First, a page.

Back to Units Index Page
SA321Kb Super Frelon serial 015 at the Hatzerim Museum
(114 Tayeset "Ha'Super Frelon" - The Super Frelon Squadron)
Role: Helicopter Assault/Heavy Transport
A communications/multi-engined training squadron, designated 114 sqn, was
formed after the armistice, in March 1949, with Avro Ansons and Airspeed Consuls as its initial equipment. Nine Ansons and fifteen Consuls were delivered. The Ansons were ex-RAF aircraft, and the Consuls were purchased from the UN commission in Palestine. Both types served as multi-engine pilot, radio and navigation trainers, and also as light utility transports. On 1 April 1956 the Anson strength stood at 7 aircraft. Both types were based at Kfar Sirkin (the Flight School). The unit was disbanded later in 1956.
114 sqn was reformed in April 1966, specifically to operate the SA321 Super
Frelon helicopter. It gained the nickname 'SPS'. Initial deliveries were of
the amphibious SA321Ka variant, featuring large stabilising floats above the
main wheels, and an external rescue winch.
Only five of the type had been delivered by the time of the Six Day War.
During the war, Super Frelons participated in the assault on Sharm El Sheikh and also the capture of the Golan Heights. Despite a French arms embargo following the war, a further seven Super Frelons were delivered. These latter examples were of the non-amphibious SA321Kb variant, without the floats or rescue winch. At least two more examples were delivered subsequently.
The year 1968 saw the type put to further use. On the evening of 31
October, two Super Frelons were used to fly a force of paratroopers to an
Egyptian hydro-electric station and dam on the Upper Nile river and destroy
both. On 28 December, the same year, four Super Frelons safely transported a commando force to Beirut Airport, where thirteen Arab airliners were destroyed in retaliation for a PLO attack. During the Yom Kippur War, the main role was casualty evacuation.
Immediately following the end of the Yom Kippur War, a number of US Marine
Corps CH-53As were supplied by the US as emergency aid. These aircraft
supplemented the Frelons and were initially distinguished by the lack of an in-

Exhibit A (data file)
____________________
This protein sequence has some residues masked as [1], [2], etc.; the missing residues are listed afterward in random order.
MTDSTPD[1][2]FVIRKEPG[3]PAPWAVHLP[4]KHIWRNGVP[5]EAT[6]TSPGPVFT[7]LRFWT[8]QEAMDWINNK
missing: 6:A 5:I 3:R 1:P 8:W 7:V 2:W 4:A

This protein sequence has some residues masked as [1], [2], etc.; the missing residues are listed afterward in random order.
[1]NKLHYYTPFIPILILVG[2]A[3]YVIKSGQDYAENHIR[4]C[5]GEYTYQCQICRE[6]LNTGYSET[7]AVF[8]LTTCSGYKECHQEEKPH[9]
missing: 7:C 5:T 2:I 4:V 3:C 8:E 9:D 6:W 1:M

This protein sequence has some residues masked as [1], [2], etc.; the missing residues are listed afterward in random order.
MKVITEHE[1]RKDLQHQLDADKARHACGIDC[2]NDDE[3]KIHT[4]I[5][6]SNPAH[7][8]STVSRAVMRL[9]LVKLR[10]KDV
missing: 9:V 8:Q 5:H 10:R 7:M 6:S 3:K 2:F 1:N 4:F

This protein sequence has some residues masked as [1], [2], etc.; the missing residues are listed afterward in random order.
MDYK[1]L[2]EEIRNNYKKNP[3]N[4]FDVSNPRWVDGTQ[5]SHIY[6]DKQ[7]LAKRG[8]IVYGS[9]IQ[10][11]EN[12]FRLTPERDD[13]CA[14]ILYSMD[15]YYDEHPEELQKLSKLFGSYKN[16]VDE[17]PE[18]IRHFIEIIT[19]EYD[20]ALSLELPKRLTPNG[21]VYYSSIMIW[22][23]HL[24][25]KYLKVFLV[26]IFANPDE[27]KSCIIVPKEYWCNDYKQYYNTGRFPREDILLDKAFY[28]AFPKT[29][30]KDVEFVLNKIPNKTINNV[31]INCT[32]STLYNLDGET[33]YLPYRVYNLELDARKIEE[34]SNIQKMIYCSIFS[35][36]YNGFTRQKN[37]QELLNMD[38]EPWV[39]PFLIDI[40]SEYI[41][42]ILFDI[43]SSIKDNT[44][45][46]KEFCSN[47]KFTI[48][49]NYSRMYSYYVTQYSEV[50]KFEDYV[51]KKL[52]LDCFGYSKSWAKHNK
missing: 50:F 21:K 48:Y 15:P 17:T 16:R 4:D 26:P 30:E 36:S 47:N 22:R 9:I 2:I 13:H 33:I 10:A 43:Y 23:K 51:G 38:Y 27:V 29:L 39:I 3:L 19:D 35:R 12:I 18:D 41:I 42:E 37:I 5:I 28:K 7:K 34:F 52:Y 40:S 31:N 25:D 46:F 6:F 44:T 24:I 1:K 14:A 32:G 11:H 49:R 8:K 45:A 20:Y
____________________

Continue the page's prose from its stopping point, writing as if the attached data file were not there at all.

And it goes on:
flight refuelling probe. They were later upgraded to S-65C-3 standard.
During 1974-75, the surviving Super Frelons were re-engined with the more
reliable American T58-GE-16 turboshaft, an improvement which was not entirely successful. Both types performed a typical variety of roles in the invasion of Lebanon in 1982: rescuing of downed aircrews, casualty evacuation and troop transport. With its relatively quiet and roomy cabin, and low vibration levels, the Super Frelon has proved ideal for VIP transport. The Frelons were retired in 1991.
Approximately thirty of the surviving IDF/AF S-65s are currently being
rotated through an update programme known as Ya'sur 2000. The improvements include a completely new electrical system and avionics suite, and the substitution of unreliable mechanical components with modern low maintenance items where possible. The first was handed over to the IDF/AF on 2 February 1993.
Close-up of the unit marking on 015
SA321Kb Super Frelon serial 010
Close-up of the unit marking on 010
Float equipped SA321Ka serial 020
|S-65 serial 717 low over the beach.|
(photo, Israeli Air Force)
|Another view of 717.|
(photo, Israeli Air Force)
|Anson I||4||March 49 -1956||-||02
|Anson I||4||April 49 -1956||-||06,07
|AS65 Consul||18?||March 49 - 1956 || ||08,14
|SA321Ka||5||20 Apr 66 - 1991?||1||09,408
|SA321Kb||7+2||Late 1967 - 1991?||1||08,010,102,120,121
|CH-53A (S-65C-3)||12||Oct 73 - Present||1||43,54,
Figure 1 courtesy of Amos Dor